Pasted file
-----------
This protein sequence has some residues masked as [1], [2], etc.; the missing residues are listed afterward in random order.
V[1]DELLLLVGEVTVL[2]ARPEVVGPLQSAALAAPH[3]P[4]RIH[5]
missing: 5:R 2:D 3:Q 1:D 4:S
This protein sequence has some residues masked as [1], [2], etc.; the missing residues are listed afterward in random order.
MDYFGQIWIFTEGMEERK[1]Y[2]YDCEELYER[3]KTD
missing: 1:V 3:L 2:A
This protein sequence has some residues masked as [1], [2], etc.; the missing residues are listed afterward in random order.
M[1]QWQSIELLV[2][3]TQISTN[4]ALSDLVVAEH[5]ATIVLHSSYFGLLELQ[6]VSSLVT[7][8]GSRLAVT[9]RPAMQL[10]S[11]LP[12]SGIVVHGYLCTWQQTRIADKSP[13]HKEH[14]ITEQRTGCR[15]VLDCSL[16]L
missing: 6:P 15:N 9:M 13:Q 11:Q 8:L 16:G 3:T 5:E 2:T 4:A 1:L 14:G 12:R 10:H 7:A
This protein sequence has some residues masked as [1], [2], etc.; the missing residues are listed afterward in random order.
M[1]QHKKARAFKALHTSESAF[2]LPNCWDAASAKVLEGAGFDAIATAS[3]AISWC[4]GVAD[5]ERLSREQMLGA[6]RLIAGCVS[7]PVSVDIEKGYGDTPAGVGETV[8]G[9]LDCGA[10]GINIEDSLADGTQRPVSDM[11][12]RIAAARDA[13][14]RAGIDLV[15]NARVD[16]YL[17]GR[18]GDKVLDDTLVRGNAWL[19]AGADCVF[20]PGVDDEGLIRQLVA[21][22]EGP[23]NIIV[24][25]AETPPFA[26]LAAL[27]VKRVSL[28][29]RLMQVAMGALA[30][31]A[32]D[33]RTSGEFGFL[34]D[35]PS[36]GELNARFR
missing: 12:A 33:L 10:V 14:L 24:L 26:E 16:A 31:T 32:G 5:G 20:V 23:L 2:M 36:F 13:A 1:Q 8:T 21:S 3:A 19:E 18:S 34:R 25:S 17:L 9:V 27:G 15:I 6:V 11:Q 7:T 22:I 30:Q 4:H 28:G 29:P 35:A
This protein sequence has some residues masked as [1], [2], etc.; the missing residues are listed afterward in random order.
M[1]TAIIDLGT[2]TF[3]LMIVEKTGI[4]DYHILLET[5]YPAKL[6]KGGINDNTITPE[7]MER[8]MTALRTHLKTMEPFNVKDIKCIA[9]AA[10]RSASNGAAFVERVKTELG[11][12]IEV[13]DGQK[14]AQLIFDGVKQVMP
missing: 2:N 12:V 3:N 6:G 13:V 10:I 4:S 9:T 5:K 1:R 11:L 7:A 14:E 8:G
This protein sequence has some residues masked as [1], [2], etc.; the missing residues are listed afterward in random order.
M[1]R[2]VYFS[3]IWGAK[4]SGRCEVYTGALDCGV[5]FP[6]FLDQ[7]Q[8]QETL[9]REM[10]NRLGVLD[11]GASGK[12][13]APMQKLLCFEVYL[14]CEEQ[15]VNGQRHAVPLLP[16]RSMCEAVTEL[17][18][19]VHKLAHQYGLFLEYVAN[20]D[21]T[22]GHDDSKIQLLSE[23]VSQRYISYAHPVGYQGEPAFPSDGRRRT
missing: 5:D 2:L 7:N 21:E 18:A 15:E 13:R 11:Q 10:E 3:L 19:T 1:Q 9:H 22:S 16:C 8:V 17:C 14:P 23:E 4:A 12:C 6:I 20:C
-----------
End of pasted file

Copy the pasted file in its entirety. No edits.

This protein sequence has some residues masked as [1], [2], etc.; the missing residues are listed afterward in random order.
V[1]DELLLLVGEVTVL[2]ARPEVVGPLQSAALAAPH[3]P[4]RIH[5]
missing: 5:R 2:D 3:Q 1:D 4:S
This protein sequence has some residues masked as [1], [2], etc.; the missing residues are listed afterward in random order.
MDYFGQIWIFTEGMEERK[1]Y[2]YDCEELYER[3]KTD
missing: 1:V 3:L 2:A
This protein sequence has some residues masked as [1], [2], etc.; the missing residues are listed afterward in random order.
M[1]QWQSIELLV[2][3]TQISTN[4]ALSDLVVAEH[5]ATIVLHSSYFGLLELQ[6]VSSLVT[7][8]GSRLAVT[9]RPAMQL[10]S[11]LP[12]SGIVVHGYLCTWQQTRIADKSP[13]HKEH[14]ITEQRTGCR[15]VLDCSL[16]L
missing: 6:P 15:N 9:M 13:Q 11:Q 8:L 16:G 3:T 5:E 2:T 4:A 1:L 14:G 12:R 10:H 7:A
This protein sequence has some residues masked as [1], [2], etc.; the missing residues are listed afterward in random order.
M[1]QHKKARAFKALHTSESAF[2]LPNCWDAASAKVLEGAGFDAIATAS[3]AISWC[4]GVAD[5]ERLSREQMLGA[6]RLIAGCVS[7]PVSVDIEKGYGDTPAGVGETV[8]G[9]LDCGA[10]GINIEDSLADGTQRPVSDM[11][12]RIAAARDA[13][14]RAGIDLV[15]NARVD[16]YL[17]GR[18]GDKVLDDTLVRGNAWL[19]AGADCVF[20]PGVDDEGLIRQLVA[21][22]EGP[23]NIIV[24][25]AETPPFA[26]LAAL[27]VKRVSL[28][29]RLMQVAMGALA[30][31]A[32]D[33]RTSGEFGFL[34]D[35]PS[36]GELNARFR
missing: 12:A 33:L 10:V 14:L 24:L 26:E 16:A 31:T 32:G 5:G 20:V 23:L 2:M 36:F 13:A 1:Q 8:T 21:S 3:A 19:E 18:S 34:R 25:S 17:L 9:V 27:G 15:I 6:V 11:Q 7:T 22:I 30:Q 4:H 28:G 29:P 35:A
This protein sequence has some residues masked as [1], [2], etc.; the missing residues are listed afterward in random order.
M[1]TAIIDLGT[2]TF[3]LMIVEKTGI[4]DYHILLET[5]YPAKL[6]KGGINDNTITPE[7]MER[8]MTALRTHLKTMEPFNVKDIKCIA[9]AA[10]RSASNGAAFVERVKTELG[11][12]IEV[13]DGQK[14]AQLIFDGVKQVMP
missing: 2:N 12:V 3:N 6:G 13:V 10:I 4:S 9:T 5:K 1:R 11:L 7:A 14:E 8:G
This protein sequence has some residues masked as [1], [2], etc.; the missing residues are listed afterward in random order.
M[1]R[2]VYFS[3]IWGAK[4]SGRCEVYTGALDCGV[5]FP[6]FLDQ[7]Q[8]QETL[9]REM[10]NRLGVLD[11]GASGK[12][13]APMQKLLCFEVYL[14]CEEQ[15]VNGQRHAVPLLP[16]RSMCEAVTEL[17][18][19]VHKLAHQYGLFLEYVAN[20]D[21]T[22]GHDDSKIQLLSE[23]VSQRYISYAHPVGYQGEPAFPSDGRRRT
missing: 5:D 2:L 7:N 21:E 18:A 15:E 13:R 11:Q 10:E 3:L 19:T 1:Q 9:H 22:S 16:C 8:V 17:C 14:P 23:E 4:A 12:C 6:I 20:C